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Andrea asks if anyone knows what this is.

October '10 

Made in bronze and  approx. 9 cm high (3 3/4 inches) and 11 1/2 cm wide (4 5/8 inches).





 From John .

14th Oct '10

I have just returned from a metal detecting holiday in the UK and this is one of the items I found.

It is approx 1 3/4 inches across the arcs X 1 1/2 inches high.

I have a book from the British Museum called Roman Britain it shows a scene from the victory column erected by Trajan, showing Roman Soldiers in combat with troops frm Dacia,a number of the troops have this fitting on top of their helmets,any other thoughts??????????



From John

This is a 18/19th century barrel tap handle:

(often described as a scabbard chape end)




  Didier asks if anyone can throw some light on these.

March 2011

The first one is a carnelian aegis. H = 22 mm; W = 19 mm.

The amulet is pierced for suspension through the middle of the head.  The question is an aegis of what?

As far as I know aegis are restricted to a very few deities (i.e. Bastet, Sekhmet, Khnum, Amun-Re, Mut and Bes).  This one dos not fit with either.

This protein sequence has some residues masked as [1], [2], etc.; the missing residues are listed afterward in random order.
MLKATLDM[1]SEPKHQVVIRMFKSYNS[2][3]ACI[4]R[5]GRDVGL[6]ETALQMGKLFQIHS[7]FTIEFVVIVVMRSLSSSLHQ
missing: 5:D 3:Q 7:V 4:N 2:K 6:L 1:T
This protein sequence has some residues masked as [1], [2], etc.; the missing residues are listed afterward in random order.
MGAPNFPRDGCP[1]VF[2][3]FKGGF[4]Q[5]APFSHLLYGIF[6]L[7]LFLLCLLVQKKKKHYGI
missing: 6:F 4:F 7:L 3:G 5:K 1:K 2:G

This seems to me a man with a kind of moon crescent on the top of the head. The top is not broken although it may possibly have been re-cut. The design is not very fine and I believe this to be a late period amulet.



The second one is a pure - but tiny - gem (L = 9 mm; H = 6mm; T = 3mm).

This is a glass amulet (presumably New Kingdom and possibly from the Amarna period).

The amulet is pierced for suspension in its thickness. This seems to me the head of a bird but I am really not sure.




July 2011

Unfortunately no comments from others but Didier has sent an update:


I am now convinced that the carnelian aegis is a Bes, but probably more Phoenician than Egyptian. Many Bes are quite bizarre like possibly that one.
For the glass amulet, I still don't have any idea. Despite extensive research I did not find any parallel.


 April 2015

From Didier.


I thought it was a New kingdom amulet. However when browsing the new site of the Freer Gallery of Art and Arthur M. Sackler Gallery (Washington DC) I found these two, which are very similar in size, material, and colours:

However, both are described as
beads, ear-shaped. The latter does not seem to apply to mine (and perhaps not to the first one of the museum, which also in my opinion ressembles more a bird head than an ear).

Therefore you may up-date your site with this information if you wish as they seem quite rare. Assuming the museum information is correct such amuletic beads are Ptolemaic.


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